Special event: Annual Dade Battlefield Re-enactment & other programs
Each year, on a weekend shortly after Christmas, the Dade Battlefield Society sponsors a re-enactment of the battle. Check the Dade Battlefield Society site for the exact date this year.
If you plan to attend, arrive early on re-enactment weekend. The park manager says Sunday is usually less crowded than Saturday. The actual battle is at 2 p.m. each day, although there are activities all day.
The event includes period soldier, Seminole and Civilian camps; a Sutler Trade Fair; historic arts and crafts demonstrations; full scale cannon firing; tree cutting and barricade building; musket shooting; tomahawk throwing and primitive archery.
Admission to the re-enactment is $5 per person, children under 6 free, parking $2 per vehicle.
On Saturdays during the cooler months, a ranger offers a history program and live firing demonstration of a traditional black-powder firearm like those used in the battle. Learn more about events at the park.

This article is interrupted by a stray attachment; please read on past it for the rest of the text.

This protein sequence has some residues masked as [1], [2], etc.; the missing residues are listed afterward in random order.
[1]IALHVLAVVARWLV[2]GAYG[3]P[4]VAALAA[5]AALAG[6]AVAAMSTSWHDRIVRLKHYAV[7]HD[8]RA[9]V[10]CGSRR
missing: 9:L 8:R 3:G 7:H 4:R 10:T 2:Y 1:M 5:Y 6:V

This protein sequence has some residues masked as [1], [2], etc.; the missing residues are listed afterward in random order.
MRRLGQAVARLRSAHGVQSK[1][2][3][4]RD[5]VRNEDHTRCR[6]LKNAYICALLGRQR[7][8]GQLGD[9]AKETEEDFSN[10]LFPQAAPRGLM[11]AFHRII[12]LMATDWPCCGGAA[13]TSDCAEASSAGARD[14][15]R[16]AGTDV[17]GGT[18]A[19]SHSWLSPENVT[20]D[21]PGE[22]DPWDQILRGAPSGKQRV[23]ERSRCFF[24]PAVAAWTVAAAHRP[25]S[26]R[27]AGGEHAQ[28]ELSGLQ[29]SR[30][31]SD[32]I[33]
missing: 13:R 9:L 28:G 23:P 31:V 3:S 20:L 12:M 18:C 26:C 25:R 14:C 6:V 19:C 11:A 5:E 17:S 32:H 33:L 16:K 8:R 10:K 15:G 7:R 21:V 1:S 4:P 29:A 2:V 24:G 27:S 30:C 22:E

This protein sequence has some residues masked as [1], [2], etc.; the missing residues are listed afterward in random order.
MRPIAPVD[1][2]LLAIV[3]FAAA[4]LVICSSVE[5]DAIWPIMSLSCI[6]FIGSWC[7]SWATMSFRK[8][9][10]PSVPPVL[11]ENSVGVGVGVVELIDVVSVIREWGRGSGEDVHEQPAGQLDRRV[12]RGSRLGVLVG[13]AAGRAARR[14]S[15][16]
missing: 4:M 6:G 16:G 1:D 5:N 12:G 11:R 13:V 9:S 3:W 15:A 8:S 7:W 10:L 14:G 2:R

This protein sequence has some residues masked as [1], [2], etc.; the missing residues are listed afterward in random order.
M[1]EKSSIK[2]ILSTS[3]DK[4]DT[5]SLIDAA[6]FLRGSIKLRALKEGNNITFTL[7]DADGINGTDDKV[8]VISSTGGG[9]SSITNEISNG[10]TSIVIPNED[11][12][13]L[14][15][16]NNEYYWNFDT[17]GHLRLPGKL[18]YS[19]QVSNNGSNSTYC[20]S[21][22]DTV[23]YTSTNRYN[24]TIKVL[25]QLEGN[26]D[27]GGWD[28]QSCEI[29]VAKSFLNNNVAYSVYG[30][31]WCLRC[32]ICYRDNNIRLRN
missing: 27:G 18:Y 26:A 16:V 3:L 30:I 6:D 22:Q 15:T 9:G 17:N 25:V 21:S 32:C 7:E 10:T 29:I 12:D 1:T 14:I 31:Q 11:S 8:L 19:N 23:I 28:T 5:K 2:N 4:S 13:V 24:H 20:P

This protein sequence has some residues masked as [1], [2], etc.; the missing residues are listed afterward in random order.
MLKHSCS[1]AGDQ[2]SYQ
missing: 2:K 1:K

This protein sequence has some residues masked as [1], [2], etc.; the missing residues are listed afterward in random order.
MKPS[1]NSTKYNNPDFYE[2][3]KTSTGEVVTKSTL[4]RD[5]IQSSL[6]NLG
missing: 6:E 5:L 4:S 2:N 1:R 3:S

Check the calendar for other programs.
Planning your visit to Dade Battlefield Historic State Park:
- Visit the park’s official site for more information.
- Find out more about the Dade Battlefield re-enactors.
Dade Battlefield Historic State Park
7200 Co Rd 603, Bushnell, FL 33513
Phone: (352) 793-4781
Directions: Ten minutes offI-75. Take exit 314 east on SR 48. Go five east and turn right on County Road 603. The road dead ends in the park in two miles.
This video shows scenes from the re-enactment of the battle:
Things to do near Dade Battlefield Historic State Park: